An Interview with Robert Mezey

Robert Mezey is an American poet and translator. Mezey attended Kenyon College at the same time as E. L. Doctorow and James Wright.  After army service, he completed his BA at University of Iowa.  Following some graduate study at Stanford, he became an academic, teaching at Case Western Reserve, Franklin and Marshall, Fresno State University, the University of Utah, and from 1976-1999 at Pomona College in Claremont, CA, where he was professor of English and poet-in-residence.  Robert Mezey, along with Pomona College colleague Richard Barnes, translated the collected poetry of Borges.  In addition, he has published collections of his own poetry including The Lovemaker (1960), which received the Lamont Poetry Prize in 1961, White Blossoms (1965), The Door Standing Open: Selected Poems (1970), Small Song (1979), Evening Wind (1987), and Natural Selection (1995).

Robert Mezey’s poetry has been recognized with numerous awards including the 2001 Poet’s Prize for Collected Poems: 1952-1999.  In addition to writing poetry and translating poetry, Mezey has also edited poetry collections, including Thomas Hardy:Selected Poems.

Interview with Bob Mezey by Laura L Mays Hoopes, Poetry International intern:

LH: Bob, would you please describe your process in writing poetry?
RM: I’m so deeply involved in the process that I can’t see it very clearly from outside. For one thing, what gives me the most intense pleasure in writing poems is that I’m not really there, I escape from myself.  Even if the poem is about some intimate detail from my own life, I am so wrapped up (or perhaps I should say rapt up) in the mysteries of making and in the endless flow of perceptions and questions and difficulties that I am not aware of myself at all.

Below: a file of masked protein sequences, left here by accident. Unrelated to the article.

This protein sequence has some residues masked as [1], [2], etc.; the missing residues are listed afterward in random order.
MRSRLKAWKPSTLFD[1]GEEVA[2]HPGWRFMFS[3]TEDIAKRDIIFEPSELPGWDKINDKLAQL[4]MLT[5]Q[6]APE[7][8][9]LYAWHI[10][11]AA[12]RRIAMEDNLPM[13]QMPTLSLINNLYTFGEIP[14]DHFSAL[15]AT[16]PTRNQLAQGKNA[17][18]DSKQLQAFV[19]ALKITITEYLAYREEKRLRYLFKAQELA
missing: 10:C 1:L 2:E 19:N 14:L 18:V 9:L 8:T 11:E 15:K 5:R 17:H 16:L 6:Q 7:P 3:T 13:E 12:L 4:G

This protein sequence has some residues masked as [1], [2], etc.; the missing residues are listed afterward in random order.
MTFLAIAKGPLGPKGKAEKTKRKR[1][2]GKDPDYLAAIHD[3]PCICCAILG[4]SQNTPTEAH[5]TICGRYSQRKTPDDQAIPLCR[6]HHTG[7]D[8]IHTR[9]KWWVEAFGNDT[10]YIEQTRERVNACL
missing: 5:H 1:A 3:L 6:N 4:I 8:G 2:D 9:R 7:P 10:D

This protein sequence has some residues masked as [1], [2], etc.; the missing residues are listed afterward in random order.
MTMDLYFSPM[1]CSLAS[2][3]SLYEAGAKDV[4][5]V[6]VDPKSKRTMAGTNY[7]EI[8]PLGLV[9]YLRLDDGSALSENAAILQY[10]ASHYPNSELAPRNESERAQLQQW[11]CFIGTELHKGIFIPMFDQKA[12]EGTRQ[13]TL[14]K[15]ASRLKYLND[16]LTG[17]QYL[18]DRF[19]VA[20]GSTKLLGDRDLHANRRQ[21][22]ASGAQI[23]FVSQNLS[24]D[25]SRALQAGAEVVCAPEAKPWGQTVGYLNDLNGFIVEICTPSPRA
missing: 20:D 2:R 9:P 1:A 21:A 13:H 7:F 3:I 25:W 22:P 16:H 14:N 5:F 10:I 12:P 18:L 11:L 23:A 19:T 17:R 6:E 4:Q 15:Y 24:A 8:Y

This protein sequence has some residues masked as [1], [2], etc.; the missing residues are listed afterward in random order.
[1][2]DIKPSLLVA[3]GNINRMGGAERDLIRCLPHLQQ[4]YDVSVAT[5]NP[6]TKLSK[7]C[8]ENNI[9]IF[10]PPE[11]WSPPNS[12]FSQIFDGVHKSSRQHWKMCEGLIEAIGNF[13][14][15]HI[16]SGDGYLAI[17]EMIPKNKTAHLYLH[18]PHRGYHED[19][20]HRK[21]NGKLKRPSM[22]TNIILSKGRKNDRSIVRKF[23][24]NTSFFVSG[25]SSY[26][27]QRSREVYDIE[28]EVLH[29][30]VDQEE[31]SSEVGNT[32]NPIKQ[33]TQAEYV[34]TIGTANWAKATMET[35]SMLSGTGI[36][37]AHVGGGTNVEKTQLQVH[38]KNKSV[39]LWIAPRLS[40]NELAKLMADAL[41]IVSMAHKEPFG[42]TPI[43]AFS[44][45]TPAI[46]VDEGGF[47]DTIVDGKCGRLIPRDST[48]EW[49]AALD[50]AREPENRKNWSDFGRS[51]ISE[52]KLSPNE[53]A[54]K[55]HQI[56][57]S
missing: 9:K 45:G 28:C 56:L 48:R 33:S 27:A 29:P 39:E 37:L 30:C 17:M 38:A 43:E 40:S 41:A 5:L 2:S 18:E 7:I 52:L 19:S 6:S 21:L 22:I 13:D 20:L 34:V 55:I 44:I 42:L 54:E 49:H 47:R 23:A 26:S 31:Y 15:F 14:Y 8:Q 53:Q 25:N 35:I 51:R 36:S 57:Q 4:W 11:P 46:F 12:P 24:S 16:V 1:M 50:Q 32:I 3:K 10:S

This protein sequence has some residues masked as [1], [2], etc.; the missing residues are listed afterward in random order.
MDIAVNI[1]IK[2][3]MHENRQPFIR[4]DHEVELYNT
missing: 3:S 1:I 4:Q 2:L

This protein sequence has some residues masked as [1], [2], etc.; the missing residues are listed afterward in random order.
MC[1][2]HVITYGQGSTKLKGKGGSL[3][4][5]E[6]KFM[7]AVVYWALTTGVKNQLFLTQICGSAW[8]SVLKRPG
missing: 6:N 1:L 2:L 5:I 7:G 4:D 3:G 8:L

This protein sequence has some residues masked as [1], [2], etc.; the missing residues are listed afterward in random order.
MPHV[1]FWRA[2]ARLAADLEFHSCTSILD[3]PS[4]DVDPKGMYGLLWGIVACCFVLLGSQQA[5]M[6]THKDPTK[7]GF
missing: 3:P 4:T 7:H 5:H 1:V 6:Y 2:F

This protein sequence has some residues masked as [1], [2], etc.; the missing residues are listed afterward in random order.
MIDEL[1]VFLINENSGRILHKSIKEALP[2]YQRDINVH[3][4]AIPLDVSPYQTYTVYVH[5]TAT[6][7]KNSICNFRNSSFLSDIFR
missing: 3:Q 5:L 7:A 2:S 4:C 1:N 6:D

The poem may begin with a line or a phrase, sometimes even a single word, or even the sense of a certain cadence, or Frost’s lump in the throat, and if I’m in luck, then I’m off on the chase. But the poem has a life of its own and often seems to be leading me to aspects and notions of which I was not at all aware. I rarely begin with an idea of what the poem is about, or what sort of structure it might have, or if I do begin with that, the poem may well blow it away and go off on its own journey.

The finished poem is often a long way from what I thought I had in mind. And the finishing may take a long time—the first part of the process may be a long session of finding my way into the heart of the poem and coming up with a draft, but then I will usually go back ten or twenty or a hundred times, changing a word here, a line there.

Once in a great while, I’ll get lucky: my sonnet, “Hardy”, for example, I wrote in about 20 minutes while sitting in an airplane —it was as if the poem wrote itself; but to be exact, what I got in those 20 minutes was the first 12 lines; the last two lines of that sonnet took about four months to finish to my satisfaction.  And I should add that what I’ve been describing, although true of most poems I write, is completely uncharacteristic of poems I write by command, so to speak—like those I wrote to celebrate the retirements of certain colleagues at Pomona, or to make a birthday present for my ex-wife (I’ve written four birthday poems for her). With such poems, the muse is nowhere to be found; she says, you’re on your own, and then she’s gone. I don’t quite believe it’s possible to write a good poem without her help, and yet I must say that some of those “forced” poems turned out very well.